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Notaries often play multiple roles beyond that of a state-authorized agent: an impartial witness, a recordkeeper, and—with the advent of online notarization—a data security professional. Required documents associated with online notarization may open your customers to breaches in security and identity theft if you do not take appropriate precautions. You should always treat the following as sensitive data that requires additional security measures:
When a signer uses your services, they trust you to ensure that their data does not fall into the wrong hands. Lenders also rely on your security measures as they may be found liable for any harm that befalls the consumer per the Consumer Financial Protection Bureau (CFPB)'s regulations for service providers. If you succumb to a data breach, you may not be protected by Errors and Omissions insurance, and it could tarnish your notary business.
So, what steps should you take to protect your signers?
Data encryption can be performed using free or low-cost software and will encode sensitive information, which can be decoded with a password. This practice ensures that only selected parties have access to private documents, such as loan packages or visa applications. The encryption key should not be saved in a publicly accessible location or shared with anyone outside of the agreement. You should also avoid sending the password over regular email, where it could be easily read by hackers.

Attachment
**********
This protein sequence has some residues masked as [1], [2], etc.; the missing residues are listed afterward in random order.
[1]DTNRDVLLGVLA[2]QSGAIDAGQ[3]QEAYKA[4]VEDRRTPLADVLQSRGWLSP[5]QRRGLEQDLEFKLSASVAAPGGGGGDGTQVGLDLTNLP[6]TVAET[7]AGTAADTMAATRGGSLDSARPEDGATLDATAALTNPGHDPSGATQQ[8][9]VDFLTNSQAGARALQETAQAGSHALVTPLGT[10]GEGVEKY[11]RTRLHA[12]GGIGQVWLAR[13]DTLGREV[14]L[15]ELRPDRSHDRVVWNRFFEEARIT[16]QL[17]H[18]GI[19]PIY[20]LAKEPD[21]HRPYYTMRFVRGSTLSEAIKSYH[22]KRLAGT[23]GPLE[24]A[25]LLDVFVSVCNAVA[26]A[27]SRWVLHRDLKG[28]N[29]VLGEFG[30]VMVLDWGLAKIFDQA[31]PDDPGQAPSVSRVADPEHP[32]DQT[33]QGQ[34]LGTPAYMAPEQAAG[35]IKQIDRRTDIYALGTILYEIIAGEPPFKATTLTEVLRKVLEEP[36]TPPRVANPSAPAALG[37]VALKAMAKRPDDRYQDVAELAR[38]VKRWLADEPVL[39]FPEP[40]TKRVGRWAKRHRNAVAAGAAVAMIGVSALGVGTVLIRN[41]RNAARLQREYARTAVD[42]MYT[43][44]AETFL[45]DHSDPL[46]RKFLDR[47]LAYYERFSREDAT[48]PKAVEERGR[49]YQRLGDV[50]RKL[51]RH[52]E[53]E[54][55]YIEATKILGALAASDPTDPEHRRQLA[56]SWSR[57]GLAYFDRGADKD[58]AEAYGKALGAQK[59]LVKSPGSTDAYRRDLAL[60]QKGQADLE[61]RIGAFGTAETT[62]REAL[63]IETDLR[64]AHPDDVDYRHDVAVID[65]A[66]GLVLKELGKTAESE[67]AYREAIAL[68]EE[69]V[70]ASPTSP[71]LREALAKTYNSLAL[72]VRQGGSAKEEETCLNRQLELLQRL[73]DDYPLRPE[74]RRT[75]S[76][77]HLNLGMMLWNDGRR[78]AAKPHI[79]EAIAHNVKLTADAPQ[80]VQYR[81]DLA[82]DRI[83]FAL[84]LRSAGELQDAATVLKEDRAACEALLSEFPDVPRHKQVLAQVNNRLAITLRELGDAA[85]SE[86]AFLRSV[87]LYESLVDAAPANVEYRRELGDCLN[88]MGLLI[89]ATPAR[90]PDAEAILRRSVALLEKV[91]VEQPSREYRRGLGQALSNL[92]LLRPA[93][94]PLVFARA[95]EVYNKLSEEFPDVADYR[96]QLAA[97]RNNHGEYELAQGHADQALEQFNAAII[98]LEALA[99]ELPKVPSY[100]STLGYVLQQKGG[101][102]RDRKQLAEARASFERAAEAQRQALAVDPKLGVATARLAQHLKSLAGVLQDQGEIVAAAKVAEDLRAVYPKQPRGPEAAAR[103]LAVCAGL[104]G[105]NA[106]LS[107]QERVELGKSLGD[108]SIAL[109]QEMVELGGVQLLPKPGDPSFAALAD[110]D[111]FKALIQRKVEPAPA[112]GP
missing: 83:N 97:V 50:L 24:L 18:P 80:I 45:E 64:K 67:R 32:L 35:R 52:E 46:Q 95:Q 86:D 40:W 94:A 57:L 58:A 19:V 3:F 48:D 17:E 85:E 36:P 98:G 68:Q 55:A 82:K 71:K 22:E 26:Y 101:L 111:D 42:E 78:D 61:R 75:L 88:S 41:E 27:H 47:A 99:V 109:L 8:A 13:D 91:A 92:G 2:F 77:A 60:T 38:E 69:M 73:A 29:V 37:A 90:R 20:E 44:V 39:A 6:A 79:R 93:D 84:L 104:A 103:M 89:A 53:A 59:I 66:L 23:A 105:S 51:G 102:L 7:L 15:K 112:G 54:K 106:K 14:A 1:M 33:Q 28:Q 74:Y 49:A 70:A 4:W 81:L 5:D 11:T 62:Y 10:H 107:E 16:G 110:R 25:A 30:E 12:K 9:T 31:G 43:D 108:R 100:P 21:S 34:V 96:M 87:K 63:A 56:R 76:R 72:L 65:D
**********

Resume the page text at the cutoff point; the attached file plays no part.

Documents or unencrypted emails sent using public Wi-Fi can be seen by anyone currently on the network. Public networks typically do not have the level of security that you could get by using your VPN in conjunction with your password-protected home network. You could even be signing into an illegitimate Wi-Fi hotspot that a hacker has set up to target vulnerable information.
Using the same password for multiple accounts makes it easier for hackers to retrieve your clients' sensitive data. You should have different passwords, and all should contain both uppercase and lowercase letters, special characters, numbers, and at least eight characters in total. Change these passwords as frequently as possible, and do not save them onto your devices. Likewise, if you write down your passwords, make sure that they are hidden in a private location. Set your devices to time out after a period of inactivity such that a password is required to re-enter.
No one should have access to notarized documents but the involved parties. Do not copy documents in a public location, as information from past scans may be stored inside the copier. Make sure that any mailed documents are handed directly to a trusted mail carrier. Drop box locations are not always safe as they can be accessed by the public. It is safest to add security measures when mailing sensitive information, such as certified receipt and tracking services.
Third parties may include printing shops and technology repair technicians that could encounter your signers' personal information and documents. Before enlisting a vendor's help, verify that you have properly encrypted all non-public personal information (NPPI), check that their information security program is effective, research any past lawsuits or data breaches, and know their security policies.
Hackers often send phishing emails designed to look like recognizable businesses or government agencies. Once you open the email or embedded link, however, hackers can steal your account information or identity. To avoid having your data breached, check all email addresses before you open your messages and make sure that the address is legitimate. Enable multi-factor authentication across your devices and accounts so that you can recognize when an unknown device is attempting to access your information.